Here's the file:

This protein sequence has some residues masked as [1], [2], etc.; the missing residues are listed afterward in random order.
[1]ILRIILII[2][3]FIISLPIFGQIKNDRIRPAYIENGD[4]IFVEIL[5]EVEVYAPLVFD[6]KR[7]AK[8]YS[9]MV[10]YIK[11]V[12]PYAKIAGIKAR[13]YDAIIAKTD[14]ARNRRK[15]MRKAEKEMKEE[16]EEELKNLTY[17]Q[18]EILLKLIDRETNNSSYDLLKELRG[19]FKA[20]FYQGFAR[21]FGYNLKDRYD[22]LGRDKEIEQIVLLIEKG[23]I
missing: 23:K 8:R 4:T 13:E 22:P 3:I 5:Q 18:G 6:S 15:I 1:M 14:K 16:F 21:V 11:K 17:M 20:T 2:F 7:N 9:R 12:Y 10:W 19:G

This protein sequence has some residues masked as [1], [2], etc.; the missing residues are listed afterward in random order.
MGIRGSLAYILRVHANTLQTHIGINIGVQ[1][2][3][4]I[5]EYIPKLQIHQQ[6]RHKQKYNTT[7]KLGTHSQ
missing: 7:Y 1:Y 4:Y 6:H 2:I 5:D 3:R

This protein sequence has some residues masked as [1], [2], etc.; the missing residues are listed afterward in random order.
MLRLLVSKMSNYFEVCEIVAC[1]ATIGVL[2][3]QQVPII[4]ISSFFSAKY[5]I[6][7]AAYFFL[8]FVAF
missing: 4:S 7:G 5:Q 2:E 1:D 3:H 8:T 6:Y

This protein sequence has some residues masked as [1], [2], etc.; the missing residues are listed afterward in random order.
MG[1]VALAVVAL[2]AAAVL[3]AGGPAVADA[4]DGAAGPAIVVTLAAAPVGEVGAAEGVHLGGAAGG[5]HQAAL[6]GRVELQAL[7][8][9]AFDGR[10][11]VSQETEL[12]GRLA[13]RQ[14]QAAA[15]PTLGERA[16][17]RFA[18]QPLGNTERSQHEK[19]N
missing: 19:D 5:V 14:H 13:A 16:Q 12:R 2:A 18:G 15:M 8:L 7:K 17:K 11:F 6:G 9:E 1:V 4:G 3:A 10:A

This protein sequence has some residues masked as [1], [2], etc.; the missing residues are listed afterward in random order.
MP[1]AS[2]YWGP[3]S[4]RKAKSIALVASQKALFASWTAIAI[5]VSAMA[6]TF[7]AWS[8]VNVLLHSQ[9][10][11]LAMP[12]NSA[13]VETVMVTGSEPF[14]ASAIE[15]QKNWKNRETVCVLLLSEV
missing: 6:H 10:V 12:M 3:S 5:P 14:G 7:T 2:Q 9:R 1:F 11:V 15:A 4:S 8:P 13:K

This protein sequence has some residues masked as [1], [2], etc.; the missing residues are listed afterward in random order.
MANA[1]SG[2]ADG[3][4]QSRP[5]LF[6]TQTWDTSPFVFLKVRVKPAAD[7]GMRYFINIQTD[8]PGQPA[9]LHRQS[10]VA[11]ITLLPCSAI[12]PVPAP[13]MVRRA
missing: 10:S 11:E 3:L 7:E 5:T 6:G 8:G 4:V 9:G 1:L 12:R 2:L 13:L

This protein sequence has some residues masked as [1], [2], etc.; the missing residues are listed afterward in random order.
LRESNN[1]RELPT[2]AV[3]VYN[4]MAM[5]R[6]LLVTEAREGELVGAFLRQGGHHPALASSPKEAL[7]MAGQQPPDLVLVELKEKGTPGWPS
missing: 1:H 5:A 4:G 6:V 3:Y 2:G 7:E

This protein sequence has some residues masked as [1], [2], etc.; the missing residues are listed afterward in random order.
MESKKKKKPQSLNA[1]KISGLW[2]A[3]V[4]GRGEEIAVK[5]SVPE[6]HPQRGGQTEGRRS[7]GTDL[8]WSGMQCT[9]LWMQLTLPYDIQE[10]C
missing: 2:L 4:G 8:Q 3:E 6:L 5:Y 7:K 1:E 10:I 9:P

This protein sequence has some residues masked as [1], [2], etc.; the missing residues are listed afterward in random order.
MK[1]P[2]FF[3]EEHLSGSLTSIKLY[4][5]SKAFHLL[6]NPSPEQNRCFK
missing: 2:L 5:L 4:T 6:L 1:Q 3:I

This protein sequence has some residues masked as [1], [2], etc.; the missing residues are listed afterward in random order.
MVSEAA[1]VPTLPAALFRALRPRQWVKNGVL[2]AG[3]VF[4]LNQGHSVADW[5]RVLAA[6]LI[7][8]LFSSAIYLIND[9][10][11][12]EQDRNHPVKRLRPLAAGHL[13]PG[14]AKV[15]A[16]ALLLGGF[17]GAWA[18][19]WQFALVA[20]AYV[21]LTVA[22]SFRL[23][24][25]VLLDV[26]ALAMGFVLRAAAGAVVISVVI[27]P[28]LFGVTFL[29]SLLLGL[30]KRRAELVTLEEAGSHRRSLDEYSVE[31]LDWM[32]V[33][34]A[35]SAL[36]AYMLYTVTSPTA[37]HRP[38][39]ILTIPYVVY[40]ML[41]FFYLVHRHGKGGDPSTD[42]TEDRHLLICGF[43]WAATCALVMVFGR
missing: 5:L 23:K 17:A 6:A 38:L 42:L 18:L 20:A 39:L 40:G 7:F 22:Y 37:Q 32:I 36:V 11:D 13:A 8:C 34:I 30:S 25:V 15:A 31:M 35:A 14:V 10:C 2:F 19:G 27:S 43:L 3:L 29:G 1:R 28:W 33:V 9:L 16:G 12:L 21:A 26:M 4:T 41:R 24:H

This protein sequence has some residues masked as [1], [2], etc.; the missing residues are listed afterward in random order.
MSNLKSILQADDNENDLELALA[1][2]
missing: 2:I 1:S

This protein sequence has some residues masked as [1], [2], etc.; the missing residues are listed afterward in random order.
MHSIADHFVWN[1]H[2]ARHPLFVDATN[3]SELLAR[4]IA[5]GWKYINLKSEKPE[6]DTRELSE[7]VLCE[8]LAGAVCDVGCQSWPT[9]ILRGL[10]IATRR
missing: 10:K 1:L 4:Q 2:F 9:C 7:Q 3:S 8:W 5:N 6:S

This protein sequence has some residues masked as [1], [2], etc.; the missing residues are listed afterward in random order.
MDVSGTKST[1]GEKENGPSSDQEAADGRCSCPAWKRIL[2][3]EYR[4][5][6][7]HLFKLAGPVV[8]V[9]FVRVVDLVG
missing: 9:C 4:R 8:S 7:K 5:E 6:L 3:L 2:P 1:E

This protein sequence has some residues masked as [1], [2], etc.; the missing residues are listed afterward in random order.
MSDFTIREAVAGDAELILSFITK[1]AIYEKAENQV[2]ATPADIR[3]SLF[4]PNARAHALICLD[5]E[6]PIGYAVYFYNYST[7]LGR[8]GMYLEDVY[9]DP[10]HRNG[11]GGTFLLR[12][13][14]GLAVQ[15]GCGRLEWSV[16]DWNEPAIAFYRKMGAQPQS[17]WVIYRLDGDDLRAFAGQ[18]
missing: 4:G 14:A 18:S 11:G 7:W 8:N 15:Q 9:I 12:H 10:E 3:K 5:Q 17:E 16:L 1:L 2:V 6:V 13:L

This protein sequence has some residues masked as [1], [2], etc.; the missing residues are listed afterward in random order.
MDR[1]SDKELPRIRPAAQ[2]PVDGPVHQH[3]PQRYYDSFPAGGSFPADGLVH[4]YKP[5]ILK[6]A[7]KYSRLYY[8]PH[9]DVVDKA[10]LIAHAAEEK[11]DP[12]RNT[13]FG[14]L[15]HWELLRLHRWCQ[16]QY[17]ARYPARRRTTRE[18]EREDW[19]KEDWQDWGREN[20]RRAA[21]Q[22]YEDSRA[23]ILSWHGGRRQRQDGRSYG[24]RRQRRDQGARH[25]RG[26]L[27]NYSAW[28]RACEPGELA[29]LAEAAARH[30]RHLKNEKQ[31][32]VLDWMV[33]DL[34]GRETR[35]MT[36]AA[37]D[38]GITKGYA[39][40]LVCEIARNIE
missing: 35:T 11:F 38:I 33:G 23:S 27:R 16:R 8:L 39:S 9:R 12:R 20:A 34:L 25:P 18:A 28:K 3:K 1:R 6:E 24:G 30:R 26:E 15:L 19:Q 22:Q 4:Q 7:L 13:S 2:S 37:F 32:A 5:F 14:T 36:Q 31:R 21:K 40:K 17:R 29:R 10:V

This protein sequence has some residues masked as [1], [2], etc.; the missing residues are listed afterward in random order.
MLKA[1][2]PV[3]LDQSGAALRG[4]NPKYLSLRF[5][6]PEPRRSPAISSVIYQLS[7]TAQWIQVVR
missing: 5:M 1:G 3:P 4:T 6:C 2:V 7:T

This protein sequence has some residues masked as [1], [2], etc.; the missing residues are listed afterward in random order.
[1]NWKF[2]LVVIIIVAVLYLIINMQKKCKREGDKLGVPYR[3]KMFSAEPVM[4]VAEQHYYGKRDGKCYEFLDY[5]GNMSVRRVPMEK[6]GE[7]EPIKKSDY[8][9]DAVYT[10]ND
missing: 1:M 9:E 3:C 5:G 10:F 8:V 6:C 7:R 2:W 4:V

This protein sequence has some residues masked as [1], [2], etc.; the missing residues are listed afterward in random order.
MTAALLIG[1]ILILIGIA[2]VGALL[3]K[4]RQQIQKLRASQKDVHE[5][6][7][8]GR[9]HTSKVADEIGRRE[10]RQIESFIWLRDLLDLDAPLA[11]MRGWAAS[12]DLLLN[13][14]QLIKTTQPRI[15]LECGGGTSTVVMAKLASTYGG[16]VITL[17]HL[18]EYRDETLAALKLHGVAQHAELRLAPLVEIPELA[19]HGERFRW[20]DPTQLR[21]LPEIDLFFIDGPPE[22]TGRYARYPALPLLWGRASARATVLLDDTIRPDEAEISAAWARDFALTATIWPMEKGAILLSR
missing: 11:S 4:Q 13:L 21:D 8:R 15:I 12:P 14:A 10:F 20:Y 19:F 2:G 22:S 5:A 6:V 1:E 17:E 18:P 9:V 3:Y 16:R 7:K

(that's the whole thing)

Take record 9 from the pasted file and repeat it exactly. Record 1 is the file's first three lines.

This protein sequence has some residues masked as [1], [2], etc.; the missing residues are listed afterward in random order.
MK[1]P[2]FF[3]EEHLSGSLTSIKLY[4][5]SKAFHLL[6]NPSPEQNRCFK
missing: 2:L 5:L 4:T 6:L 1:Q 3:I